Brighton and Hove Pride is an annual event held in the city of Brighton and Hove, England, organised by Brighton Pride, a community interest company (CIC) who promote equality and diversity, and advance education to eliminate discrimination against the lesbian, gay, bisexual and transgender (LGBT) community.
The major event is an annual summer festival held in the first week of August, which usually consists of a parade through the city centre, a festival event in Preston Park, the Gay Village Party and other club parties. Since 2013, it has also included an Arts and Film Festival and a Pride Dog Show.
Pride attracts an estimated 450,000 to the city over the Pride weekend  across the Pride parade, Preston Park festival and the event brings 2% of the city's annual visitors in one day and an estimated £20.5 million to the city's economy, credited as one of the main ways Brighton has boosted its economy from tourism.
Brighton and Hove Pride began with a gay demonstration in Brighton in October 1972 by The Sussex Gay Liberation Front (SGLF) and a full pride march in July 1973.
Pride returned to the city in 1991 with the Brighton Area Action Against Section 28 which brought hundreds to the streets. The first contemporary Pride took place in 1992 and began to increase significantly in size in future years with the support of sponsors, pubs, clubs and drag artists. Since 1996, the park festival has been based at Preston Park.
Pride events have traditionally been an environment for celebrating the diversity of the lesbian and gay community. In 2002 Pride in Brighton & Hove agreed to explicitly include and reference the transgender community making that year's Pride for the first time an LGBT event. 'Gender Diversity' archive Putting the 'T' in LGBT Brighton Pride 2002
In 2004, Brighton Pride became a charity, to develop the event, to advance public education - by raising awareness of issues affecting LGBT people, and to make grants and donations to other charitable and voluntary organisations in the area. In 2011, organisers controversially introduced an entry fee to the park festival, as the company was in financial ruin and ran up over £200,000 in debt, subsequently becoming bankrupt. Since 2013, Pride has been under new management and has raised over £700,000 for local LGBT community groups.[when?] The event now includes the traditional community parade, the park festival in Preston Park, the Pride Village Party in Kemptown, an Arts and Film Festival, a Pride Dog Show and several club parties around the city.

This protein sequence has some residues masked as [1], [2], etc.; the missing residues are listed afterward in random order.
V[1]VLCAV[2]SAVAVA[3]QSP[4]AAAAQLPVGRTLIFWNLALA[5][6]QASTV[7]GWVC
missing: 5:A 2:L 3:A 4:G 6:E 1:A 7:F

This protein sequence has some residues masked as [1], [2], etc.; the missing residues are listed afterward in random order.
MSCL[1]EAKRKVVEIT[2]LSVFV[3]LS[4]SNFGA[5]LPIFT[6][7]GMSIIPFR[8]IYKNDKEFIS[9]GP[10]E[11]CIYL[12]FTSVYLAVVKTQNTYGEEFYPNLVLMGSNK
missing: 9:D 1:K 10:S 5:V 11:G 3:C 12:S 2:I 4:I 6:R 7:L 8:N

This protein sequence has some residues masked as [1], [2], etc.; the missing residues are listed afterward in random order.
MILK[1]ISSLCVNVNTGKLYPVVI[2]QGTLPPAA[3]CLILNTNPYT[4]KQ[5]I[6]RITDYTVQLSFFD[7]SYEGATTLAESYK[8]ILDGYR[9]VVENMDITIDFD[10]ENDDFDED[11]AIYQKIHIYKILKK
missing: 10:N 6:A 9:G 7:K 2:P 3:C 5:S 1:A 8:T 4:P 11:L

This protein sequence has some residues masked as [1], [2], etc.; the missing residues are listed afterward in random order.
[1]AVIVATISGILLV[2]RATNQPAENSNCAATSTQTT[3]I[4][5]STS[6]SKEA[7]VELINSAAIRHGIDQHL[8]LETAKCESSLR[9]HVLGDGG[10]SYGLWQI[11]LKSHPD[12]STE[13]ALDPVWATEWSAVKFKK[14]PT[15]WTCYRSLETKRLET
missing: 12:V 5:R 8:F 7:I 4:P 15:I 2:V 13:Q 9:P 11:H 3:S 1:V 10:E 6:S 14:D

Medical provision at Brighton Pride has always and continues to be provided by St John Ambulance. With the event in its current form, the event requires the support volunteers from across the country to provide the skills, equipment and knowledge that is needed to care for those requiring medical aid at the event. Volunteers often assist the statuary ambulance service responding to 999 calls that are within the foot print of the event as it is often difficult to get ambulances in and out of the areas surrounding the parade root due to road closures.
Other private providers outside the main event footprint are employed by the various areas / venues around the city.
West street is covered by safe space, responding to incidents in and around west street, supported by a private team and secamb, who base a paramedic practitioner crew inside safe space itself to assist.
St James Street is covered by a private provider who again respond to incidents within the st James Street footprint.
Below is a list of artists who have headlined on the main stage at Brighton Pride in the past.
- "All About Pride". Archived from the original on 4 August 2005.
- "GAY PRIDE PARADE ATTRACTS THOUSANDS". Retrieved 14 February 2018.
- "Will Brighton Pride come before a fall?". The Argus. Retrieved 14 February 2018.
- Bowden, Geoffrey (10 September 2013). "How Brighton has boosted tourism with Pride, marathons, rugby and Turner". the Guardian. Retrieved 14 February 2018.
- www.sitebysimon.co.uk, Simon Chilton -. "Brighton Ourstory :: A History of Lesbian & Gay Brighton Chapter 3: Out of the Closet, 1967-87". www.brightonourstory.co.uk. Retrieved 14 February 2018.
- www.sitebysimon.co.uk, Simon Chilton -. "Brighton Ourstory :: A History of Lesbian & Gay Brighton Chapter 4: A Community Comes of Age, 1988-2001". www.brightonourstory.co.uk. Retrieved 14 February 2018.